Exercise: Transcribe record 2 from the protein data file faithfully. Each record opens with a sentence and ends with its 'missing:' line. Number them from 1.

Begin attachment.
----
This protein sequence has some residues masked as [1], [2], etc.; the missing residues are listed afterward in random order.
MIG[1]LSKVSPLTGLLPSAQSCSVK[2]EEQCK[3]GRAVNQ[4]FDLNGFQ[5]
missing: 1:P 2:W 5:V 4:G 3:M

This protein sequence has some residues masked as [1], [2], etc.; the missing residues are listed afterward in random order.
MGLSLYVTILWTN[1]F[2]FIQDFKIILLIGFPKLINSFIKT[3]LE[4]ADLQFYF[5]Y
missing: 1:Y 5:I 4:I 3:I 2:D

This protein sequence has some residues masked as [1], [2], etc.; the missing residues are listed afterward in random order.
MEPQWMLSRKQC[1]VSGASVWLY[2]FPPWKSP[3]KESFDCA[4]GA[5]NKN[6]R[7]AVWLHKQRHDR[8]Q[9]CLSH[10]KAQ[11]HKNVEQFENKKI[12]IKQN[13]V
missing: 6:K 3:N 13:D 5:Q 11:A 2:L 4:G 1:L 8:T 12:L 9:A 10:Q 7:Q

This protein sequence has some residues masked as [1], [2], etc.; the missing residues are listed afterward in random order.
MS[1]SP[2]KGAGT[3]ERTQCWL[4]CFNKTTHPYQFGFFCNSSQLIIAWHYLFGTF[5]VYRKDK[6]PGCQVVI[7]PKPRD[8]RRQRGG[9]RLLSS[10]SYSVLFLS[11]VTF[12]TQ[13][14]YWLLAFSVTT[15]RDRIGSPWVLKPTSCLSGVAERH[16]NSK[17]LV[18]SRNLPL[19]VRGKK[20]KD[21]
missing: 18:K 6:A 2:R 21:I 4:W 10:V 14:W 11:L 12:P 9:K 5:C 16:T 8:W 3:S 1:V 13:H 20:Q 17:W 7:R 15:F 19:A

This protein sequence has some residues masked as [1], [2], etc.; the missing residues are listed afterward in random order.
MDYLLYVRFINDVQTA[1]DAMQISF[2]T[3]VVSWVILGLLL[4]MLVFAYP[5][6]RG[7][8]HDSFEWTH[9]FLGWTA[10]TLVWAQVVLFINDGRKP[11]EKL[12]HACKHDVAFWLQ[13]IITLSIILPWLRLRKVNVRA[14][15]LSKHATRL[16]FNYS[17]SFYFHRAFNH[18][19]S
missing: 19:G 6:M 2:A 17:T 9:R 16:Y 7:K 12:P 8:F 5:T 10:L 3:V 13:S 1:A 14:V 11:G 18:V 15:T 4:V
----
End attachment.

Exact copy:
This protein sequence has some residues masked as [1], [2], etc.; the missing residues are listed afterward in random order.
MGLSLYVTILWTN[1]F[2]FIQDFKIILLIGFPKLINSFIKT[3]LE[4]ADLQFYF[5]Y
missing: 1:Y 5:I 4:I 3:I 2:D